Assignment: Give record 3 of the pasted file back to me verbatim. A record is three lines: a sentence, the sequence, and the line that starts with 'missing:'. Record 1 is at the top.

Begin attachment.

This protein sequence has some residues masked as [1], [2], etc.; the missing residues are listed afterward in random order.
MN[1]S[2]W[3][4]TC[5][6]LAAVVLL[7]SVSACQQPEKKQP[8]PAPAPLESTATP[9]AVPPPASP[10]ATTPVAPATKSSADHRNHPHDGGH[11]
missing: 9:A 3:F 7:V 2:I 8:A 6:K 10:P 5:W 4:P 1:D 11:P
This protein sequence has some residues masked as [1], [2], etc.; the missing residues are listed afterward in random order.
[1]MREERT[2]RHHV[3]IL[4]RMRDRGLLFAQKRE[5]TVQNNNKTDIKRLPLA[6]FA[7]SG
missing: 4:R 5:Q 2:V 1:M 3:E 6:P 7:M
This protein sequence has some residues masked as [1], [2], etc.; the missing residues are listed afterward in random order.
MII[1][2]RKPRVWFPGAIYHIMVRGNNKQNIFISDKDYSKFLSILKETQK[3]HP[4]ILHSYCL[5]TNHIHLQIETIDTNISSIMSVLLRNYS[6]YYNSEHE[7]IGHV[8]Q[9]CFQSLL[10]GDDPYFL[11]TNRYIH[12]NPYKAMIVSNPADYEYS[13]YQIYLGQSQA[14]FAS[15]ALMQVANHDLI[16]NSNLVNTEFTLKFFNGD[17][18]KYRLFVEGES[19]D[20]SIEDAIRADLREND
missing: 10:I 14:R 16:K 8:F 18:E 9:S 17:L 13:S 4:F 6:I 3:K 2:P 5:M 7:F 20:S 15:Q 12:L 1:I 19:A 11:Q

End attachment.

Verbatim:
This protein sequence has some residues masked as [1], [2], etc.; the missing residues are listed afterward in random order.
MII[1][2]RKPRVWFPGAIYHIMVRGNNKQNIFISDKDYSKFLSILKETQK[3]HP[4]ILHSYCL[5]TNHIHLQIETIDTNISSIMSVLLRNYS[6]YYNSEHE[7]IGHV[8]Q[9]CFQSLL[10]GDDPYFL[11]TNRYIH[12]NPYKAMIVSNPADYEYS[13]YQIYLGQSQA[14]FAS[15]ALMQVANHDLI[16]NSNLVNTEFTLKFFNGD[17][18]KYRLFVEGES[19]D[20]SIEDAIRADLREND
missing: 10:I 14:R 16:K 8:F 18:E 9:S 17:L 13:S 4:F 6:I 3:K 2:P 5:M 7:F 20:S 15:Q 12:L 1:I 19:A 11:Q